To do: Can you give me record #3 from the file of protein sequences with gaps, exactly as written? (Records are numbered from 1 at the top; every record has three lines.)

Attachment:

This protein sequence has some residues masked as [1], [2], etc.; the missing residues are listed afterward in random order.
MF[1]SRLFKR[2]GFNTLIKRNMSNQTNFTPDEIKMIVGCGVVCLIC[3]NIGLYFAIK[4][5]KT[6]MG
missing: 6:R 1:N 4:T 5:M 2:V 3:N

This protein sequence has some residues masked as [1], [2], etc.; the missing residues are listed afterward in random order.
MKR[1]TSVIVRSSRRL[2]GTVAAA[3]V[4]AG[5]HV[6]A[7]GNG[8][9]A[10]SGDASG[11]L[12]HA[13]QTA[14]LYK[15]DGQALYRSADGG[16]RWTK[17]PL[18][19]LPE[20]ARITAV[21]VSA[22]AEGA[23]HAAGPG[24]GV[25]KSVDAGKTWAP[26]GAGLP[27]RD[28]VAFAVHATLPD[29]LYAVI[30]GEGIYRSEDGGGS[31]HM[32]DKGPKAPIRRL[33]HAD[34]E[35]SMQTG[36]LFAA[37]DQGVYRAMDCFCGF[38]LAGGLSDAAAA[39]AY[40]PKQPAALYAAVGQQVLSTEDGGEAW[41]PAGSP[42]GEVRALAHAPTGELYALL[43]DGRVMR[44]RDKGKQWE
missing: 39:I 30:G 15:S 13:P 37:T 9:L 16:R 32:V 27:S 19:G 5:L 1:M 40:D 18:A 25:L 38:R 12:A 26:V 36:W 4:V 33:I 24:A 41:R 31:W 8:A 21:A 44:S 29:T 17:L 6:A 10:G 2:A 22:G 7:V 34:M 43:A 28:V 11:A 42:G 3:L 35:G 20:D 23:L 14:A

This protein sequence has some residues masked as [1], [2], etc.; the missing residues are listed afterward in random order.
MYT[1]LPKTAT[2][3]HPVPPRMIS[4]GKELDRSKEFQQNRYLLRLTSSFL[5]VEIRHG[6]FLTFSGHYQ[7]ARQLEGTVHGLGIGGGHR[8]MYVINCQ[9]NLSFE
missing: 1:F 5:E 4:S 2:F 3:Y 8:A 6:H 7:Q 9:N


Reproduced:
This protein sequence has some residues masked as [1], [2], etc.; the missing residues are listed afterward in random order.
MYT[1]LPKTAT[2][3]HPVPPRMIS[4]GKELDRSKEFQQNRYLLRLTSSFL[5]VEIRHG[6]FLTFSGHYQ[7]ARQLEGTVHGLGIGGGHR[8]MYVINCQ[9]NLSFE
missing: 1:F 5:E 4:S 2:F 3:Y 8:A 6:H 7:Q 9:N